Christian Kallen, SONOMA INDEX-TRIBUNE
If Sonoma Public Works Director Colleen Ferguson has her way, the route of Broadway from MacArthur to the Plaza will have room for more parking, bike paths in each direction, and encourage foot traffic to support local businesses – without costing the city an extra dime.
“The city’s planning documents definitely show bike lanes on both sides of Broadway,” said Ferguson. “And it’s clear that the volumes of traffic on Broadway now can be accommodated by one travel lane until you get to the Plaza – you don’t need two lanes like we have now.”
What would it take to bring Ferguson’s vision to fruition? Apparently just some paint, thanks to the planned repaving of Broadway – aka Highway 12 – by Caltrans slated to begin next summer.
The majestic street, the so-called “gateway” to historic Sonoma, is far wider than it needs to be (and without the military rationale Napoleon needed to build the Champs de l’Elysee, a similarly over-wide boulevard in Paris).
That’s one reason there’s almost never a traffic jam on Broadway – though the T intersection at the Plaza where it runs into Napa Street can be congested.
“It’s 70 feet from curb to curb,” said Frank Penry of GHD, the city’s consultant for the Broadway Streetscape Enhancements & Traffic Circulation Project, part of the city’s annual budget currently under review.
Read more at https://www.sonomanews.com/news/9696161-181/sonoma-plans-new-traffic-bike
Christi Warren, THE PRESS DEMOCRAT
A group of local designers hung out all day Friday in a little pop-up parklet they created on the western side of Old Courthouse Square. The space — a carpet of sod with orange chairs and stools perched atop it — took up two of the square’s metered parking places from 8 a.m. to 6 p.m. Friday, with the city’s OK, as part of a larger call to think about the way cities utilize urban space, billed internationally as Park(ing) Day.
A parklet is a pedestrian patch extending beyond a sidewalk into the street, intended to provide additional recreational amenities for people in areas typically devoid of them.
In Friday’s case, the parklet abutting Santa Rosa’s reunified square — a temporary one set up by TLCD Architecture, Quadriga Landscape Architecture and Planning, and MKM Associates Architects — wasn’t really in a place in need of a parklet, but that wasn’t the point.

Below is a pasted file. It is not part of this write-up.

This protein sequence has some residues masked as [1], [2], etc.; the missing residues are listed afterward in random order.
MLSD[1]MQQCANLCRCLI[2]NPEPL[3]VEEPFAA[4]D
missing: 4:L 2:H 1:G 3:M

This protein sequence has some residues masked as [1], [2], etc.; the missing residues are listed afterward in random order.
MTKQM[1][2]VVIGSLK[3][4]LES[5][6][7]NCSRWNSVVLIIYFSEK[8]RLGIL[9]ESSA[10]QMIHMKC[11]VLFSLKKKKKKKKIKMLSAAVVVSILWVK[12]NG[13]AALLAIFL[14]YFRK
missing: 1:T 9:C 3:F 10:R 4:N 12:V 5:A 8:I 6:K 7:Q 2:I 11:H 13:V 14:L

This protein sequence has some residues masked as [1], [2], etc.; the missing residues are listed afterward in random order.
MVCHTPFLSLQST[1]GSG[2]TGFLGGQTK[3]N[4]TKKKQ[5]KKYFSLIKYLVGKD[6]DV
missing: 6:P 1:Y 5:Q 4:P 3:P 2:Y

The design firms set it up to open a conversation with passers-by about the way cities are planned — around people or cars.In Santa Rosa, the parklet producers argue, it might be the latter.
“The whole premise behind Park(ing) Day is that the majority of our open space is dedicated to the private vehicle and not to people,” said Christine Talbot, a landscape architect with Quadrica.Beyond that, the parklet’s theme was shade. Specifically, Santa Rosa’s lack of it, Talbot said.
“We came up with a concept to engage the space and talk about what we thought was important, which was shade,” she said. “I think we’re talking about public space in general, and I think in Santa Rosa there are some lovely streets with amazing trees, and then there are other streets where there is no room for trees or the trees have been stunted. Our shade canopy is not as lush as it could be.”
Read more at: Pop-up parklet comes to Santa Rosa’s Old Courthouse Square | The Press Democrat –
The decision, which followed a marathon meeting in Santa Rosa packed with hundreds of fee opponents, does little in the near-term to resolve the four-year battle over the fee proposal. California State Parks is seeking to impose day-use fees of up to $8 at eight beach locations, including Bodega Head and Goat Rock.The ultimate outcome could have profound implications on California’s bedrock policies protecting coastal access and the ability of Sacramento to impose new charges for public sites that have long been free to visit.